Little known fact about me: I taste words. Meaning, when I hear or read or speak a word, even non-food words, I can experience a taste with most of them, and usually feel the taste on my tongue. Most of these pairings aren't logical (some examples: "clock"= peanuts, "quality"= oatmeal, "present"= Twizzlers), but the taste and word pairings go back for as long as I can remember. I heard this really interesting NPR interview with a guy who saw colors while eating--different flavors made him see certain colors, and it made perfect sense to me, what with my wacked-out tasting of words thing and all. Turns out these sort of sensory crossovers have a name: synesthesia. Huh! Who knew? Just add that to the list of Certifiable Things About Me.
What? Oh! Yes, my point. I made a batch of ice cream, and upon tasting, realized that it tasted a lot like what "green" tastes like to me. And in other news which makes me feel a little more normal, it was made from something that was actually green. Whew.
Even if this mention of synesthesia has you totally stumped and kind of afraid of me now, I think you'd agree that David Lebovitz's recipe for Fresh Mint Ice Cream churns out a frozen dessert that is everything "green" should taste like. It's invigorating, refreshing, herbal. Makes you breathe a little deeper as you're eating it. If there was an Official Ice Cream of Spas, it would taste like this one.
It all starts with a pile (and I do mean a pile--two tightly packed cups' worth) of fresh mint leaves. I had a charming, sizable mint plant sitting on my windowsill which inspired me to make this recipe in the first place, but after plucking it clean of its leaves, I still had to supplement the bounty with a bunch from the produce market. Steep the leaves in a pot of warm sweetened cream and milk, whisk it into a custard with some fresh eggs, and then swirl it into more cream, all the while willing yourself not to lap up the fragrant elixir straight out of the bowl.
But if you stick to your guns and the lush, minty batter actually makes it into the ice cream maker for churning, you can spin some melted bittersweet chocolate into the mix. Although I guess you'll have to keep yourself from lapping that up too while you drizzle it in. Oh, and then--and then!-- there's the issue of having to the scrape the soft-set ice cream into another vessel for freezing. Call in Lick Prevention, people. We've got a situation over here.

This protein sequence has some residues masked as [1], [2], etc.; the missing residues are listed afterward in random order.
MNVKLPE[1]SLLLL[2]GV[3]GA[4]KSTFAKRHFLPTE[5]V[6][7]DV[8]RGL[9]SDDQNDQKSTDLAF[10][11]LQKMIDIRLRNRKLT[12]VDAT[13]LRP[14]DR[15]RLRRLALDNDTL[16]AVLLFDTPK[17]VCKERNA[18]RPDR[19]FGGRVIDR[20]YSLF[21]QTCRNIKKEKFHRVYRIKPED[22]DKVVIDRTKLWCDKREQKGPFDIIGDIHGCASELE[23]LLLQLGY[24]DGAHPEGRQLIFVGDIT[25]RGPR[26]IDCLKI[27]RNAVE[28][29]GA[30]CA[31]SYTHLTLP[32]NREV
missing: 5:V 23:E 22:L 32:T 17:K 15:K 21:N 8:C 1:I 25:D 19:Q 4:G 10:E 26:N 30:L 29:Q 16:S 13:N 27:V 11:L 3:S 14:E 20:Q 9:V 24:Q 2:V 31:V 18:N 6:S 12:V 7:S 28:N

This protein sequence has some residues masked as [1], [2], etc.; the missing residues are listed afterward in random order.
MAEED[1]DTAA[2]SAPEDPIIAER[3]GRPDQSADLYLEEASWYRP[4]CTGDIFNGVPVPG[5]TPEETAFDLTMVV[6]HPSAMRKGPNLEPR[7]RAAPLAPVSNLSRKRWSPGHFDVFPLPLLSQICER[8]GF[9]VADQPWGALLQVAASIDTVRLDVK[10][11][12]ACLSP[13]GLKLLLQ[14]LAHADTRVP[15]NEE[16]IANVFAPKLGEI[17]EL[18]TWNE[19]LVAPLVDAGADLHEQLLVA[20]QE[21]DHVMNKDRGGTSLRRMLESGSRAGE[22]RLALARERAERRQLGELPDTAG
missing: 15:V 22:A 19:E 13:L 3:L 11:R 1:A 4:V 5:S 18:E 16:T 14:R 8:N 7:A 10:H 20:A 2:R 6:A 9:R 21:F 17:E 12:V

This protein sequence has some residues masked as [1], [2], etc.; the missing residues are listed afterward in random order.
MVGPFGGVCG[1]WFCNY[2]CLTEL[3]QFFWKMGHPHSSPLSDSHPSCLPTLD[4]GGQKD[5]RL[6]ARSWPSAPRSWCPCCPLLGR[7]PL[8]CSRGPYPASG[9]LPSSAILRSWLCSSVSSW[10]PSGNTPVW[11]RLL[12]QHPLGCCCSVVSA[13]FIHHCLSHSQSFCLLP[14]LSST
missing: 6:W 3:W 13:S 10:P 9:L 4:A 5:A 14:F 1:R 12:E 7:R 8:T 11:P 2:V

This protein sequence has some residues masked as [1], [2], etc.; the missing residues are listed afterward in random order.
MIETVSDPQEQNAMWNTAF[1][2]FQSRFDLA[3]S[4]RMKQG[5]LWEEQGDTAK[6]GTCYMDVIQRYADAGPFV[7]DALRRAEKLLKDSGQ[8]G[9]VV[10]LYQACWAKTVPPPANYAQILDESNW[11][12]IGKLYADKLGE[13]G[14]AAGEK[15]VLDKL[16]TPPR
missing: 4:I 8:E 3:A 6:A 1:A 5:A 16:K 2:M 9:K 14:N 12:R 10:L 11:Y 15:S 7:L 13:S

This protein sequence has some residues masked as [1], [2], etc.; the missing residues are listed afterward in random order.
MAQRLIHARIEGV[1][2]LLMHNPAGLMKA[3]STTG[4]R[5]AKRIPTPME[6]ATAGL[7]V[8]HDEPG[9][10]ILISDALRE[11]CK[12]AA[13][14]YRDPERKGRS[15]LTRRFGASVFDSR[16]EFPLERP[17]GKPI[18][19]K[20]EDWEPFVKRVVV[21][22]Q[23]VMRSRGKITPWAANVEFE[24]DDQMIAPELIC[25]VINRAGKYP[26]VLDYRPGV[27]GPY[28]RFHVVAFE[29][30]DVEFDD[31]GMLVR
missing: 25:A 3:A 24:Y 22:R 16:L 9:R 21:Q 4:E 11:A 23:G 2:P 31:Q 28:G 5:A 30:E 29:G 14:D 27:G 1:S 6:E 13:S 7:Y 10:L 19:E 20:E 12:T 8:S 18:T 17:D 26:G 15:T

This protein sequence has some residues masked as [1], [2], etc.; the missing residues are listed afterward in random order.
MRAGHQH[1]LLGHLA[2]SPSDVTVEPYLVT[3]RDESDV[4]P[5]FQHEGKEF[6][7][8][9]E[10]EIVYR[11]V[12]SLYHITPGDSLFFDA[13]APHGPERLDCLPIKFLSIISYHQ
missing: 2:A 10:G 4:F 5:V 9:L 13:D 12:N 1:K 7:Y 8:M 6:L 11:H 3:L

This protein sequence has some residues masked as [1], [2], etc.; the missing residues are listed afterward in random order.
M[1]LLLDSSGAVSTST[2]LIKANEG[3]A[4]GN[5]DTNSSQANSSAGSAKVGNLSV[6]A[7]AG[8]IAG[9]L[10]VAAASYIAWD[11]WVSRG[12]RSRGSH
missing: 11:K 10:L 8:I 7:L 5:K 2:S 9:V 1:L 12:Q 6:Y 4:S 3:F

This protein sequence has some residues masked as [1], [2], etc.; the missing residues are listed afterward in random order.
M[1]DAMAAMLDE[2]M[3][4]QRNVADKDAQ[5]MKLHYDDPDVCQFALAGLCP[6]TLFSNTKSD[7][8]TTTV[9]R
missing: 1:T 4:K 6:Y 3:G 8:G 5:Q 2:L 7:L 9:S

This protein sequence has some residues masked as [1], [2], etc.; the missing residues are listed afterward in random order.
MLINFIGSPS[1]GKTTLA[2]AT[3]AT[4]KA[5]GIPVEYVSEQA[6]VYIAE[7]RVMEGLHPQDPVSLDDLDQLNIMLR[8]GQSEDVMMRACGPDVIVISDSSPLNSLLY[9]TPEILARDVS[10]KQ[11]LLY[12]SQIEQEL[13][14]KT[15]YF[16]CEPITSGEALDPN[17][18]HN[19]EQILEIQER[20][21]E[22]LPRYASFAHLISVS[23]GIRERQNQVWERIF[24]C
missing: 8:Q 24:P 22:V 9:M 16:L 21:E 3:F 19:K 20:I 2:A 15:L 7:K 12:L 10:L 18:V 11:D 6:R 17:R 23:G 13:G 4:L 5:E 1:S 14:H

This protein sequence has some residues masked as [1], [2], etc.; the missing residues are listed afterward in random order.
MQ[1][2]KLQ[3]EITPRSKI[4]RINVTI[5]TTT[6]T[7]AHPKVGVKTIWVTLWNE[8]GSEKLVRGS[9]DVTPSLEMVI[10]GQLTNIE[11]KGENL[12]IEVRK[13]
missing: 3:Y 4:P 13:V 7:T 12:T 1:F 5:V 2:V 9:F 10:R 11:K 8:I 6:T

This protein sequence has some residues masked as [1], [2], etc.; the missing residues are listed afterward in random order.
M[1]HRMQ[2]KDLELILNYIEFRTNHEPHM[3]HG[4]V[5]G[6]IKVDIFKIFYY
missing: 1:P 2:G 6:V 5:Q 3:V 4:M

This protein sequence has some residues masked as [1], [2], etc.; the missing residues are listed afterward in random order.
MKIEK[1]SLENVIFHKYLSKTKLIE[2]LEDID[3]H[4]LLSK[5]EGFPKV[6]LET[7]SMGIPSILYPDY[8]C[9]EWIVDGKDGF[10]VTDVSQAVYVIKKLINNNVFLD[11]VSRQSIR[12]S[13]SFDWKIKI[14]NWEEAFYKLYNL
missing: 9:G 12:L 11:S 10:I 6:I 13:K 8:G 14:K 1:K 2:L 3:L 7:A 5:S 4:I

Fresh Mint Ice Cream with Bittersweet Stracciatella
Adapted from David Lebovitz's The Perfect Scoop
After steeping the leaves in the warm cream, you may want to give the mixture a quick blitz with a stick blender or similar--I find this intensifies the mint flavor and bumps up the green color just a bit. Give the puree an extra run through the sieve to trap excess leafy bits, but don't obsess about getting all the specks of leaf out of the ice cream--a few scattered throughout add character, like vanilla bean flecks.
1 cup whole milk
3/4 cup sugar
2 cups heavy cream
Pinch of salt
2 cups lightly packed fresh mint leaves (no stems)
5 large egg yolks
5 ounces bittersweet chocolate (bar chocolate, not chips), finely chopped
In a small saucepan, warm the milk, sugar, 1 cup of the cream and the salt over medium heat--do not let it boil. Remove the pan from the heat. Plunge the mint leaves into warm cream mixture and let it steep for at least one hour at room temperature.
Taste the resulting mint-infused cream--if the mint flavor and green color isn't as intense as you'd like, puree the mixture with a stick blender or in a standing blender for a brief moment. Strain with a fine-mesh sieve into a medium saucepan and rinse any leafy bits from the sieve. Pour the remaining 1 cup of cream into a large bowl (aluminum will be best for speed-chilling the ice cream batter) and set the sieve on top.
Rewarm the mint cream in the saucepan. Meanwhile, whisk the egg yolks in a medium bowl. When the cream is warm to the touch, whisk it slowly into the yolks, then scrape the yolk and cream mixture back into the saucepan. Cook over medium heat, stirring often and scraping the bottom and sides of pan until the custard thickens and coats the back of the spoon. Pour the custard through the sieve into the large bowl and stir it into the cream. Chill over an ice bath, stirring constantly, about 10-15 minutes.
Begin freezing the ice cream in your ice cream maker according to the manufacturer's instructions. Melt the chocolate in the microwave in a glass measuring cup on 50% power in 45 second bursts, stirring well after each interval, until very warm and fluid. During the last moments of churning, drizzle the melted bittersweet chocolate into the ice cream, taking care to avoid the spinning dasher. Scrape the soft-set ice cream into an airtight container, giving it an extra folding to make sure the stracciatella is mixed evenly into the ice cream. Freeze until firm.